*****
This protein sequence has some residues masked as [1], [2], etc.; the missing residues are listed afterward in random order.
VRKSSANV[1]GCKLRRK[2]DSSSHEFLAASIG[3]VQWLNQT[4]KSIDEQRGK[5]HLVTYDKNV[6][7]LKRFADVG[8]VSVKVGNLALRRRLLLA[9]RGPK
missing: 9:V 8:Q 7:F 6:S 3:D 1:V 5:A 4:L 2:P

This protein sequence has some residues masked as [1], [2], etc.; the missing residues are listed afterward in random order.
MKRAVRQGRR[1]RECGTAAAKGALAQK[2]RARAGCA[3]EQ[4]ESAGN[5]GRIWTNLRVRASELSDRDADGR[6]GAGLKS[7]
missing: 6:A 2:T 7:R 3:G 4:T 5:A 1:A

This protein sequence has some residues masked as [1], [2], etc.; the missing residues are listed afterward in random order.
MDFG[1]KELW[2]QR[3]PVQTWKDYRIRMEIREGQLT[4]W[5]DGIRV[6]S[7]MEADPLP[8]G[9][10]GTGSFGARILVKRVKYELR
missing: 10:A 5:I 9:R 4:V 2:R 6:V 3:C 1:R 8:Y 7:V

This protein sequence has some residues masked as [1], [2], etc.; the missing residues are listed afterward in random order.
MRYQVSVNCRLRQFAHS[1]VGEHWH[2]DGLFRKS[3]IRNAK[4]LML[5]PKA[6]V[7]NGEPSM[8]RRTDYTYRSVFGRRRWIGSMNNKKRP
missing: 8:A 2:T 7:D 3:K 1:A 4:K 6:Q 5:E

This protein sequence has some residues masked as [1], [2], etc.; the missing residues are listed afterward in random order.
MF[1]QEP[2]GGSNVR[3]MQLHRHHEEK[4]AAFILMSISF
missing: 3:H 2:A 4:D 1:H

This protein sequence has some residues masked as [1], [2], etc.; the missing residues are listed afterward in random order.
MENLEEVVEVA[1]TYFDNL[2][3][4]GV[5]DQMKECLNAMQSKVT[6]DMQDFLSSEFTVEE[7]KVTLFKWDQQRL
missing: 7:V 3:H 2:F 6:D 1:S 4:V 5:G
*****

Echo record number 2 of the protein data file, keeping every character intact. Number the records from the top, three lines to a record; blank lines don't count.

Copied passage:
This protein sequence has some residues masked as [1], [2], etc.; the missing residues are listed afterward in random order.
MKRAVRQGRR[1]RECGTAAAKGALAQK[2]RARAGCA[3]EQ[4]ESAGN[5]GRIWTNLRVRASELSDRDADGR[6]GAGLKS[7]
missing: 6:A 2:T 7:R 3:G 4:T 5:A 1:A